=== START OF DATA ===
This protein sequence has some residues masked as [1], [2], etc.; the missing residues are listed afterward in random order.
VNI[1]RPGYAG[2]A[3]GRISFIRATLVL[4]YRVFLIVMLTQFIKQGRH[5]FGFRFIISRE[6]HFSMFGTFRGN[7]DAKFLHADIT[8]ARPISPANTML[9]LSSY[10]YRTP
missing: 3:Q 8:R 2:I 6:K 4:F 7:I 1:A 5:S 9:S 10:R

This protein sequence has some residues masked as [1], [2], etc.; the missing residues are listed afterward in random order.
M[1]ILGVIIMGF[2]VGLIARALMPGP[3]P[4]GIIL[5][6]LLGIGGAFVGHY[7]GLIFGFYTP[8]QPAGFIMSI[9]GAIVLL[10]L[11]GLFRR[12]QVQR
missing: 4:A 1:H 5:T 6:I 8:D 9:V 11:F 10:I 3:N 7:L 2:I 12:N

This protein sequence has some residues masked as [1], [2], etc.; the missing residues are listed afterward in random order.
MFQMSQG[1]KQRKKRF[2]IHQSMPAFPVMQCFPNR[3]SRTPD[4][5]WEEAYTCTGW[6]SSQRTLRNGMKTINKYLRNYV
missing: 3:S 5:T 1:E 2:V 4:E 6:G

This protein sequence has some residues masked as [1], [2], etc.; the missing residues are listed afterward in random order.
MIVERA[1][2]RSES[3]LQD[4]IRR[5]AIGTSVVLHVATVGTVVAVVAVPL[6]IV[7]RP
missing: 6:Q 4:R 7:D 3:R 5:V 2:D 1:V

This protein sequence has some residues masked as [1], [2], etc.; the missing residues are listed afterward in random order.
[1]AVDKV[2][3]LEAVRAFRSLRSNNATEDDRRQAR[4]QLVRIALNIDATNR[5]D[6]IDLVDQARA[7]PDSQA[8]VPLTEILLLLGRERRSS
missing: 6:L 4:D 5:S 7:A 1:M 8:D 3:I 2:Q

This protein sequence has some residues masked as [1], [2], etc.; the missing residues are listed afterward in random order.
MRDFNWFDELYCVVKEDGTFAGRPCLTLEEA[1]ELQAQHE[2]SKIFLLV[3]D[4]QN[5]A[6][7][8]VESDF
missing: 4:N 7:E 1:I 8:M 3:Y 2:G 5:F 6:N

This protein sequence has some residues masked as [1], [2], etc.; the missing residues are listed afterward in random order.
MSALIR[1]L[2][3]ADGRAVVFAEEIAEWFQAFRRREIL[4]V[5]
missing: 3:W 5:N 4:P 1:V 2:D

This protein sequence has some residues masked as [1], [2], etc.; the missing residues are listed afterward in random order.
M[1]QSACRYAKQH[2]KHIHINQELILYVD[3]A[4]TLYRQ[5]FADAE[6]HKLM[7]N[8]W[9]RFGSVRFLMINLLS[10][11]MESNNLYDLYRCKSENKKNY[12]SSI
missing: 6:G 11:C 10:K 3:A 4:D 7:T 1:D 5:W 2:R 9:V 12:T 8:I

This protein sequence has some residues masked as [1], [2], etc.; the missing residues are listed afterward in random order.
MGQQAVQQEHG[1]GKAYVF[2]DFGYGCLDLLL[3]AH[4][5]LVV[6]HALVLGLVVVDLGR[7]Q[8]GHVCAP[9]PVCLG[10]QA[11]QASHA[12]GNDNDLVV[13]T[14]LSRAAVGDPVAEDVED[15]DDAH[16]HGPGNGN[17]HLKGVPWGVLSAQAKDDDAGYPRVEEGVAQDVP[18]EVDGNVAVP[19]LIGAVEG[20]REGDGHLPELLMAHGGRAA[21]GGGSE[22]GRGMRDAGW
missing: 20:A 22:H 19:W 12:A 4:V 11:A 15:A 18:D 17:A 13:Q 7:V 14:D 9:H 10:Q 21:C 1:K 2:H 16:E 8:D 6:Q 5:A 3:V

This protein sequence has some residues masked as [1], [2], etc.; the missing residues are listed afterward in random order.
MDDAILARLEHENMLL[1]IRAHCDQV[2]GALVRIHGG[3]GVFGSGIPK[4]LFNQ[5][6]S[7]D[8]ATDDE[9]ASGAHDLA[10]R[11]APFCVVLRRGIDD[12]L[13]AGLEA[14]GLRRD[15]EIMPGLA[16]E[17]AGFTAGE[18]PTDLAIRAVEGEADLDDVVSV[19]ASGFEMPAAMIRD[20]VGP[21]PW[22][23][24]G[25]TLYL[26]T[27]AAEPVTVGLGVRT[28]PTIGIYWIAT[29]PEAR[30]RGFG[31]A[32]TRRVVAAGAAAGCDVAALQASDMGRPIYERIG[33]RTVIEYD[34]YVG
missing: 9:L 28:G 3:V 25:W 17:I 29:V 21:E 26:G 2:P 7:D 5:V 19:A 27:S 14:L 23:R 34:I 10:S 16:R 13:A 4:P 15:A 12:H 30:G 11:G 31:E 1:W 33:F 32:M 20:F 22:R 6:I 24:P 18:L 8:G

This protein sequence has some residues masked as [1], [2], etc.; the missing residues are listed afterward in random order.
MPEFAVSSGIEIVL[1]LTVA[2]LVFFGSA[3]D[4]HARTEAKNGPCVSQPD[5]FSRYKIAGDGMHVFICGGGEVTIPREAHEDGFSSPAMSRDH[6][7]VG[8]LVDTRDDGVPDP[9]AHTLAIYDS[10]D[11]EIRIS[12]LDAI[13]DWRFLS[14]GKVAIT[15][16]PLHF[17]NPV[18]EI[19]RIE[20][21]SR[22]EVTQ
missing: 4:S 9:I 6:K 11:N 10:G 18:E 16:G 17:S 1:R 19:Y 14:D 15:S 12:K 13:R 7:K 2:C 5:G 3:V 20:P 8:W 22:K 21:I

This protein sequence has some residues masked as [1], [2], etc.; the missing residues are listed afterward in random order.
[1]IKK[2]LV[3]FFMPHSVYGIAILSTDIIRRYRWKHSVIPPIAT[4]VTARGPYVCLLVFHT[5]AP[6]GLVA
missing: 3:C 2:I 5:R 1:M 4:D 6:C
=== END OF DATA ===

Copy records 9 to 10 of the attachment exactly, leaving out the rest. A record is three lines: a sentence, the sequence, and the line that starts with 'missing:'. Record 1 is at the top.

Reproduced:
This protein sequence has some residues masked as [1], [2], etc.; the missing residues are listed afterward in random order.
MGQQAVQQEHG[1]GKAYVF[2]DFGYGCLDLLL[3]AH[4][5]LVV[6]HALVLGLVVVDLGR[7]Q[8]GHVCAP[9]PVCLG[10]QA[11]QASHA[12]GNDNDLVV[13]T[14]LSRAAVGDPVAEDVED[15]DDAH[16]HGPGNGN[17]HLKGVPWGVLSAQAKDDDAGYPRVEEGVAQDVP[18]EVDGNVAVP[19]LIGAVEG[20]REGDGHLPELLMAHGGRAA[21]GGGSE[22]GRGMRDAGW
missing: 20:A 22:H 19:W 12:A 4:V 11:A 15:A 18:D 17:A 13:Q 7:V 14:D 9:H 10:Q 21:C 1:K 2:H 16:E 8:D 6:Q 5:A 3:V

This protein sequence has some residues masked as [1], [2], etc.; the missing residues are listed afterward in random order.
MDDAILARLEHENMLL[1]IRAHCDQV[2]GALVRIHGG[3]GVFGSGIPK[4]LFNQ[5][6]S[7]D[8]ATDDE[9]ASGAHDLA[10]R[11]APFCVVLRRGIDD[12]L[13]AGLEA[14]GLRRD[15]EIMPGLA[16]E[17]AGFTAGE[18]PTDLAIRAVEGEADLDDVVSV[19]ASGFEMPAAMIRD[20]VGP[21]PW[22][23][24]G[25]TLYL[26]T[27]AAEPVTVGLGVRT[28]PTIGIYWIAT[29]PEAR[30]RGFG[31]A[32]TRRVVAAGAAAGCDVAALQASDMGRPIYERIG[33]RTVIEYD[34]YVG
missing: 9:L 28:G 3:V 25:W 17:I 29:V 21:E 26:G 2:P 7:D 5:V 19:A 27:S 14:L 23:R 34:I 10:S 16:R 13:A 4:P 15:A 12:H 30:G 11:G 31:E 1:W 33:F 32:M 20:F 22:R 6:I 24:P 18:L 8:G